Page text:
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GSK's cancer vaccine flunks another trial

MAGE-A3 fails to improve survival in lung cancer patients
GSK - logo on building

Prospects for GlaxoSmithKline's therapeutic cancer vaccine MAGE-A3 are looking increasingly shaky after a second negative phase III trial, this time in lung cancer.

The MAGRIT study showed that the vaccine was unable to improve disease-free survival (DFS) compared to placebo in patients with non-small cell lung cancer (NSCLC) whose tumours carried the MAGE-A3 antigen, regardless of whether or not they were receiving chemotherapy.

Last year, the vaccine also failed to extend DFS in melanoma patients who tested positive for the MAGE-A3 antigen.

At the time GSK said it would continue the melanoma study - called DERMA - to see if the vaccine could help a sub-population of patients with a specific gene signature, and has made a similar commitment in the NSCLC trial with results due in 2015.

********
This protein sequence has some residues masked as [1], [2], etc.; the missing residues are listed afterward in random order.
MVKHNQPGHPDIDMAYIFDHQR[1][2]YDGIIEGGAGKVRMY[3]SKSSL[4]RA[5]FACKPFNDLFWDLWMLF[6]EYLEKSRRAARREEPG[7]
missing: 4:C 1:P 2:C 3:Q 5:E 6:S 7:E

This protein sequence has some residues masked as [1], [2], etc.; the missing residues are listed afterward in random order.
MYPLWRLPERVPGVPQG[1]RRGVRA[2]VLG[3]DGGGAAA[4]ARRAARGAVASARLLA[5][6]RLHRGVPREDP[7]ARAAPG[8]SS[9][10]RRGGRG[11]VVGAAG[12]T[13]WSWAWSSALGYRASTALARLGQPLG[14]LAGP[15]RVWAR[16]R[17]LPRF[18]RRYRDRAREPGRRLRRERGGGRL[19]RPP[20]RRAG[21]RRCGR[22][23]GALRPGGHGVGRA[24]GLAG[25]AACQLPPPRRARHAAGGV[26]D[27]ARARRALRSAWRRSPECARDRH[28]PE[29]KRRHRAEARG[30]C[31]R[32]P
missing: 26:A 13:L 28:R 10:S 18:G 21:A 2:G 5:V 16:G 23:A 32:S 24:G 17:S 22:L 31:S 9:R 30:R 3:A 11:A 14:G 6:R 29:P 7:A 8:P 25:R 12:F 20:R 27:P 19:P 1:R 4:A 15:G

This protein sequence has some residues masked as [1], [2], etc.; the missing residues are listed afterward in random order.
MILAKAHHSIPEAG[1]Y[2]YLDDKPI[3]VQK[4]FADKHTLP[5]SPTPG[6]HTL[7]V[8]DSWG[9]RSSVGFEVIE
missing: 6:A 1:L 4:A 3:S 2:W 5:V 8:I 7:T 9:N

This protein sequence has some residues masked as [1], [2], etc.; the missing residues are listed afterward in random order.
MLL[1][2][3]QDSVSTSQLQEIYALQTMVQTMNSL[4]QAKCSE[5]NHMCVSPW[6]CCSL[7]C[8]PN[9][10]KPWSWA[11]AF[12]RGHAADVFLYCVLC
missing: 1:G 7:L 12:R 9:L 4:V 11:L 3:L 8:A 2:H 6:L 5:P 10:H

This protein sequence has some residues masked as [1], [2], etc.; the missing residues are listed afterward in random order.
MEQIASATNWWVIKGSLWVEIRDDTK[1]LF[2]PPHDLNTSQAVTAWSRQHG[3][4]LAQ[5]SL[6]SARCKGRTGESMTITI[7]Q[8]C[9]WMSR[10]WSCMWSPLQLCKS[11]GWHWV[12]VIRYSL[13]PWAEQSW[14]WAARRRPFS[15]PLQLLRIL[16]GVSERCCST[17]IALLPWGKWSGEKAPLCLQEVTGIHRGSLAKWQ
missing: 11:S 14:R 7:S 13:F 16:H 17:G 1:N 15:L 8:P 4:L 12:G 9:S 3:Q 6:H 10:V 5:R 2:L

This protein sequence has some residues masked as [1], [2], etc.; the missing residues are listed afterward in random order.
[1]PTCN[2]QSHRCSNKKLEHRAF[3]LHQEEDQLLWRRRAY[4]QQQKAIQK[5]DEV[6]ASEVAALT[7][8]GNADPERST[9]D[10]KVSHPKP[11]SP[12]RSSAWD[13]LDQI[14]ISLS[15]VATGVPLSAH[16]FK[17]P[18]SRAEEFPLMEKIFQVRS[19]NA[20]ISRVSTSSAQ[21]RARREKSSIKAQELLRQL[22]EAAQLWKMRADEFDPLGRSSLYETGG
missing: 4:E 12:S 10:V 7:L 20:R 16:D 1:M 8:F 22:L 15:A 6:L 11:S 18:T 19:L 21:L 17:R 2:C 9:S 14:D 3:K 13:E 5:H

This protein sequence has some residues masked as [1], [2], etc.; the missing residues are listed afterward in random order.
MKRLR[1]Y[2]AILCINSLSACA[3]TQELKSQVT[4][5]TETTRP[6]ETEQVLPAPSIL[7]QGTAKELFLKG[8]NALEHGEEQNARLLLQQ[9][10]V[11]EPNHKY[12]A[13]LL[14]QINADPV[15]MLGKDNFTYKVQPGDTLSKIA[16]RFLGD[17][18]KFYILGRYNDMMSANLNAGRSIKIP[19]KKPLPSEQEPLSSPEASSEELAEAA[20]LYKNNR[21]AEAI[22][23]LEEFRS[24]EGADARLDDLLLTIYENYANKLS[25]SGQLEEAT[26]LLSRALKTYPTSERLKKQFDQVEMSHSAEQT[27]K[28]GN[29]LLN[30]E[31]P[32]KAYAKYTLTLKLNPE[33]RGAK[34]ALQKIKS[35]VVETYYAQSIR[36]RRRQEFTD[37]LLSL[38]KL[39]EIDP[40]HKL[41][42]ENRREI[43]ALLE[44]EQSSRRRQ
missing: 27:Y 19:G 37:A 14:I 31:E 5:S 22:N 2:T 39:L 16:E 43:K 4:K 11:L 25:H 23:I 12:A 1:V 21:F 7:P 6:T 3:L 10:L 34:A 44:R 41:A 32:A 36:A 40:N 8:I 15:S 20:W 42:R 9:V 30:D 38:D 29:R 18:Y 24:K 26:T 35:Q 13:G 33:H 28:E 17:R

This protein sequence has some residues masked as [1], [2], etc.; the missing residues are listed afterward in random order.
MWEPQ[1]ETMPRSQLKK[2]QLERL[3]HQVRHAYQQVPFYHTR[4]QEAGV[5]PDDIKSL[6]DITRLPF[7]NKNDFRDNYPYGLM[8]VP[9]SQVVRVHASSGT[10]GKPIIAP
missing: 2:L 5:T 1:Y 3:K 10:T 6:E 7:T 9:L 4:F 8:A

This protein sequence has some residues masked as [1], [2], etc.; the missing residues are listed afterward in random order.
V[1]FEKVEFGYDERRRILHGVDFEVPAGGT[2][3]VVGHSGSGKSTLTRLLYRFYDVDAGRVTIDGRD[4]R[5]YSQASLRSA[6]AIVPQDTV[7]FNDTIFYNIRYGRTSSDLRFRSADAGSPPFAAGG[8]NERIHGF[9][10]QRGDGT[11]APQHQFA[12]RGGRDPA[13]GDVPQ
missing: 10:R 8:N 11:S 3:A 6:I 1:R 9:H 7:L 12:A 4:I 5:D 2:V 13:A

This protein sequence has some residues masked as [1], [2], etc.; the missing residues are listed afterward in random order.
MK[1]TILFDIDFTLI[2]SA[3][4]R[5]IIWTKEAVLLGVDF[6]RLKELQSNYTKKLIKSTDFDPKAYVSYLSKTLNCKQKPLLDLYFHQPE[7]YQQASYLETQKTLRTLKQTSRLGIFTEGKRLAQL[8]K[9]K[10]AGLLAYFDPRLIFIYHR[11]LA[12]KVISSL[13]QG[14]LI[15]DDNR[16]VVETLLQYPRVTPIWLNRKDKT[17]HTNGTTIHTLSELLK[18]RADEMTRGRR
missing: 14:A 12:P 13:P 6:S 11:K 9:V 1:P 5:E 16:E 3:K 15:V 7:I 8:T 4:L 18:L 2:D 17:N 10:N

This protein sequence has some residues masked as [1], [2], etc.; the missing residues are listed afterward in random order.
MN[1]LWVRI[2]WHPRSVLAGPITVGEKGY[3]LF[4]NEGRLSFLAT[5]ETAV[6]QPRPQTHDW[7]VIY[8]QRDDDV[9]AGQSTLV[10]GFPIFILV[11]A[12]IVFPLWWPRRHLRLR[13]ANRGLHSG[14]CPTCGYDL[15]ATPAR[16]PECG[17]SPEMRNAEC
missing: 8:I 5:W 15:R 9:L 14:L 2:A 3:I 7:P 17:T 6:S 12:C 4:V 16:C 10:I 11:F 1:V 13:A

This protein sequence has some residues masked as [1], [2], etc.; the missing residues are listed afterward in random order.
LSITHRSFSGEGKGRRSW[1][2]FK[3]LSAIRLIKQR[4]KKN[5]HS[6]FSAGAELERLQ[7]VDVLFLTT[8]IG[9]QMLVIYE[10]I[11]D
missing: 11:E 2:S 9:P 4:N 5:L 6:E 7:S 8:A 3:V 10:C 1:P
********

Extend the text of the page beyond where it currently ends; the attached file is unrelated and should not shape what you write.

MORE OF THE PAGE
GSK measured the levels of expression of a number of immune response-related messenger RNAs in the tumours prior to vaccination of patients, so is hoping to identify groups more likely to benefit from the vaccine than others.

"We are disappointed that the trial did not demonstrate a benefit for overall MAGE-A3 positive patient population, but we remain committed to the effort to identify a sub-population of NSCLC patients who may benefit from this investigational treatment," commented GSK's immunotherapeutics R&D head Vincent Brichard.

Analysts at Panmure Gordon said this morning they had already written off the product in the wake of the melanoma trial because it was very high risk, adding nevertheless they were disappointed as positive data would have been a "transformative pipeline opportunity".

The news is also a blow to Agenus, which supplies the QS-21 Stimulon adjuvant used in GSK's vaccine but also other vaccine candidates in the company's pipeline such as those targeting shingles and malaria.

The negative result comes during a difficult period for the cancer immunotherapies sector, with Merck KGaA reporting disappointing results in a phase III trial of its L-BLP25 candidate for NSCLC last year, while prostate cancer vaccine Provenge from Dendreon is struggling to make headway in the marketplace.

Article by
Phil Taylor

20th March 2014

From: Research

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